Winter 1987 // Volume 25 // Number 4 // Tools of the Trade // 4TOT1

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From the Top Down


Martha Nall
Extension Specialist, Leadership Development
Kentucky Cooperative Extension Service
University of Kentucky-Lexington

Sam Quick
Extension Specialist
Human Development and Family Relations
Kentucky Cooperative Extension Service
University of Kentucky-Lexington

From the Top Down: The Executive Role in Volunteer Program Success. Susan J. Ellis. Philadelphia, Pennsylvania: Energize, 1986. 185 pp. $16.75 paperback.

As suggested by its title, Ellis' book is designed to provide a chief executive with essential information for understanding and managing the volunteer component of an organization. Complete, yet concise, logically sequenced, and written from a practical, applied perspective, it's an excellent handbook addressing the management issues related to volunteers. A basic premise is that an executive or top-level manager must be involved if volunteer programs are to reach their potential.

Whether an agency, company, or organization is just exploring the use of volunteers, has recently launched a volunteer effort, or currently employs a well-established corps of volunteers, this thought-provoking volume will be valuable. Its usefulness stems, no doubt, from the author's extensive experience in working with volunteer programs. Energize Associates, the volunteer training and consulting firm Ellis directs, has conducted more than 750 workshops since 1977.

In addition to her own front-line experience, Ellis freely draws on outside expertise in appropriate sections of her book. For example, a significant portion of Chapter 9, "Legal Issues," is written by a legal expert, while Chapter 11, "The Dollar Value of Volunteers," is authored by a CPA experienced in working with nonprofit, volunteer-involving organizations.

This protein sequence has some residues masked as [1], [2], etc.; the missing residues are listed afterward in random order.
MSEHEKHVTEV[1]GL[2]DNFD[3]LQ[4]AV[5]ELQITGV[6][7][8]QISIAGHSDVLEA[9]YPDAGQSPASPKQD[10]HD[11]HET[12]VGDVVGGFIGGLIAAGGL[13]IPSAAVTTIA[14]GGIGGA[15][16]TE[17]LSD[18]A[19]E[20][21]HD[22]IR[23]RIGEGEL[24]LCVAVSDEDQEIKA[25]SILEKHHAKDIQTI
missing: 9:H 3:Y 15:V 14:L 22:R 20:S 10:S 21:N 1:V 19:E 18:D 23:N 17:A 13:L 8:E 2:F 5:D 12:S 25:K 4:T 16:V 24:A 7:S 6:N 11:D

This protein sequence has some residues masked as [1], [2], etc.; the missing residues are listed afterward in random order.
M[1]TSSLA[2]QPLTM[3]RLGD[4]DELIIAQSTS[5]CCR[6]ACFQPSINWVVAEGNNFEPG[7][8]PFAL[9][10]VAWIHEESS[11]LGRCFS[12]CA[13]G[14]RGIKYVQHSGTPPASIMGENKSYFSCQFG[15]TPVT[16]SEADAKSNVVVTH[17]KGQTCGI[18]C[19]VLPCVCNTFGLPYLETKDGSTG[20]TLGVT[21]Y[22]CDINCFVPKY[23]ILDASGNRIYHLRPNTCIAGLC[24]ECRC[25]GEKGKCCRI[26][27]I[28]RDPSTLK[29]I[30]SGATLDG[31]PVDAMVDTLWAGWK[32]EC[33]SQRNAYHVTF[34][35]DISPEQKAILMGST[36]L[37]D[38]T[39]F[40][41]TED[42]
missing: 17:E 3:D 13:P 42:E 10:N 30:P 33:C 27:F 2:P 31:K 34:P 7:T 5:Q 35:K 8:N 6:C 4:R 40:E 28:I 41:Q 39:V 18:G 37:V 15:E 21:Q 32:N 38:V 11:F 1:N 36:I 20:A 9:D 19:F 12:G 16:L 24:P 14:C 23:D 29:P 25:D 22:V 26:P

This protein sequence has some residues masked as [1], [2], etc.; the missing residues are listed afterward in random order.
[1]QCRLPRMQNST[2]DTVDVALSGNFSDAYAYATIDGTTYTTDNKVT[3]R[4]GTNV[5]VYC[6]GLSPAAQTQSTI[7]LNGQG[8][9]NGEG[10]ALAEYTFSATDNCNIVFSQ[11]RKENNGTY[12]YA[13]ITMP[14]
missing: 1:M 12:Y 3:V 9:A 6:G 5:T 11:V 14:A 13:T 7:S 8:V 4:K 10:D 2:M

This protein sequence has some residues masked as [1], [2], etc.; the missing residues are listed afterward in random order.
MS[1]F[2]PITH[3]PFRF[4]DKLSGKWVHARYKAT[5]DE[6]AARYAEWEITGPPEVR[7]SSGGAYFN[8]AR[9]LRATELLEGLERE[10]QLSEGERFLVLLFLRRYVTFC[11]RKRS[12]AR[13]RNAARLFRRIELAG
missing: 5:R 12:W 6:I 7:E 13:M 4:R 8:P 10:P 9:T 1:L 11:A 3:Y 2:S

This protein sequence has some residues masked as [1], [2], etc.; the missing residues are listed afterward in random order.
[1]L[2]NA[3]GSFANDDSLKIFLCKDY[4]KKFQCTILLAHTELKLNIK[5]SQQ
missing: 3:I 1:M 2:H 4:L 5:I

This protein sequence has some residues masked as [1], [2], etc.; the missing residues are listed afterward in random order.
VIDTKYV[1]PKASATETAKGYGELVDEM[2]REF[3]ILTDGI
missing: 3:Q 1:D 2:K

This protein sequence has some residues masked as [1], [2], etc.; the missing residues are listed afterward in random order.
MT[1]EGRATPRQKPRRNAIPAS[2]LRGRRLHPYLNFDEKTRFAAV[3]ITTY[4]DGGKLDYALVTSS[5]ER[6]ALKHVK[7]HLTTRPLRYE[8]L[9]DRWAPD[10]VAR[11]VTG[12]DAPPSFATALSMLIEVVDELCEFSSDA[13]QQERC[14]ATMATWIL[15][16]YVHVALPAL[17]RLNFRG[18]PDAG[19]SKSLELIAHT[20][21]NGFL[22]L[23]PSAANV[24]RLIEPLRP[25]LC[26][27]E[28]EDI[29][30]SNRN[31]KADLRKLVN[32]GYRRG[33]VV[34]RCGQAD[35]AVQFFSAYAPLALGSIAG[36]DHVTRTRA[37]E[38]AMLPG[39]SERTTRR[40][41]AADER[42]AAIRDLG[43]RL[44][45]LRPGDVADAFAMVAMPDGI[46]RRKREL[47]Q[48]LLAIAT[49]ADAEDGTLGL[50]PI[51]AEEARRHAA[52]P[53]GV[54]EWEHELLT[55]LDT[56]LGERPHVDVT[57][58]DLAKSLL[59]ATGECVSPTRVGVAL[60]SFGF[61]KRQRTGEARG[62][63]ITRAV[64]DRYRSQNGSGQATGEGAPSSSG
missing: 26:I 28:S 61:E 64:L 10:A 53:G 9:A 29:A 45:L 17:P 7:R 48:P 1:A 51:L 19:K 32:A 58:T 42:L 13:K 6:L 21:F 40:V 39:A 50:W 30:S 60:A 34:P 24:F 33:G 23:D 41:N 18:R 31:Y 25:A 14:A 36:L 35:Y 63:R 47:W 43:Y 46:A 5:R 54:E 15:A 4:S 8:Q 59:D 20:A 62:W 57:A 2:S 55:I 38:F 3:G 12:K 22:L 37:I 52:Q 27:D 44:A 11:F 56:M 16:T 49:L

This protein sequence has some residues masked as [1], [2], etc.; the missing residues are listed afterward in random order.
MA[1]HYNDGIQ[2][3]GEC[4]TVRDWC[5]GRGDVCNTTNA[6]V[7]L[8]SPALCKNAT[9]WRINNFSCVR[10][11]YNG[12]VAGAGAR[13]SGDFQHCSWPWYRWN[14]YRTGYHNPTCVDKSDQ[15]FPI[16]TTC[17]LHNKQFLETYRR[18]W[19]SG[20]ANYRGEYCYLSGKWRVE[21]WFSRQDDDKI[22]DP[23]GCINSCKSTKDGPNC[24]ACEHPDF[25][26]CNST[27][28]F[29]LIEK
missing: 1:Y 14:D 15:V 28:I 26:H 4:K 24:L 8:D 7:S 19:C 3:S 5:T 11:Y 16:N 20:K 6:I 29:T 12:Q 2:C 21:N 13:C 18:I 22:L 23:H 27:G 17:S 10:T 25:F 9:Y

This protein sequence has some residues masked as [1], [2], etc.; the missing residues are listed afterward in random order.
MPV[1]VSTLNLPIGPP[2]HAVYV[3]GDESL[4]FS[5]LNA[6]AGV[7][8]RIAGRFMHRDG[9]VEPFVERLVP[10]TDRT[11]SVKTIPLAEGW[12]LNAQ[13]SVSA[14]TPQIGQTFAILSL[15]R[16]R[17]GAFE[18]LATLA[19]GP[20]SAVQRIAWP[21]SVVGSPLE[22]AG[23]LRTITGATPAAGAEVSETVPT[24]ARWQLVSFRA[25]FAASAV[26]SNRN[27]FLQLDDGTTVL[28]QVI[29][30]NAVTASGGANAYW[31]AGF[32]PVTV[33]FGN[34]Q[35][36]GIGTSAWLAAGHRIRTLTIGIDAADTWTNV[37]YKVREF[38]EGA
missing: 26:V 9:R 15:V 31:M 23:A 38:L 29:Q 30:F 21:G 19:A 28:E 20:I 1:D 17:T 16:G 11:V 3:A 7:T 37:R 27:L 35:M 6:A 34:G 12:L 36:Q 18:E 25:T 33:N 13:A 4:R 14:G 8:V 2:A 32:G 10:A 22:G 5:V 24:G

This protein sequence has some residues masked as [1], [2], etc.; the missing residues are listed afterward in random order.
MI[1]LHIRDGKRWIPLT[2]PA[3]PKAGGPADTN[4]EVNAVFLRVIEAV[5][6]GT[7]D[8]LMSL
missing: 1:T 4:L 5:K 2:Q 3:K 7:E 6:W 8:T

Other major topics covered include planning, budgeting, staffing, and supervising a volunteer program; understanding the volunteer/salaried staff relationship; executive-level volunteers; and evaluation of volunteer impact. The "Executive Role Checklist," featured in Chapter 12, is a tool many executives will find useful, as they will Appendix A, which presents a "Volunteer Management Task Analysis."

From the Top Down presents a wholesome philosophy of volunteer programming that includes several fresh and stimulating ideas. For example, the author refers to volunteers as the "nonsalaried personnel" of an agency, proposes that saving money is a questionable prime motivation for volunteer use, and advocates strongly for the specific and invaluable benefits a volunteer can bring to his or her organization.

Of special interest to those working with advisory councils is the section in Chapter 8 in which Ellis discusses obstacles to genuine involvement and suggests procedures for getting the best advice. She emphasizes the difference between policy making and advisory functions. Particularly interesting is the recommendation that advisory councils not proceed to the point of taking a vote, because that can discourage diverse points of view and implies policy formation.

This book is superbly done and an eminently practical piece of scholarship. Its usefulness extends far beyond the purview of chief executive officers. Anyone interested in volunteer program success will be enriched by reading this insightful volume.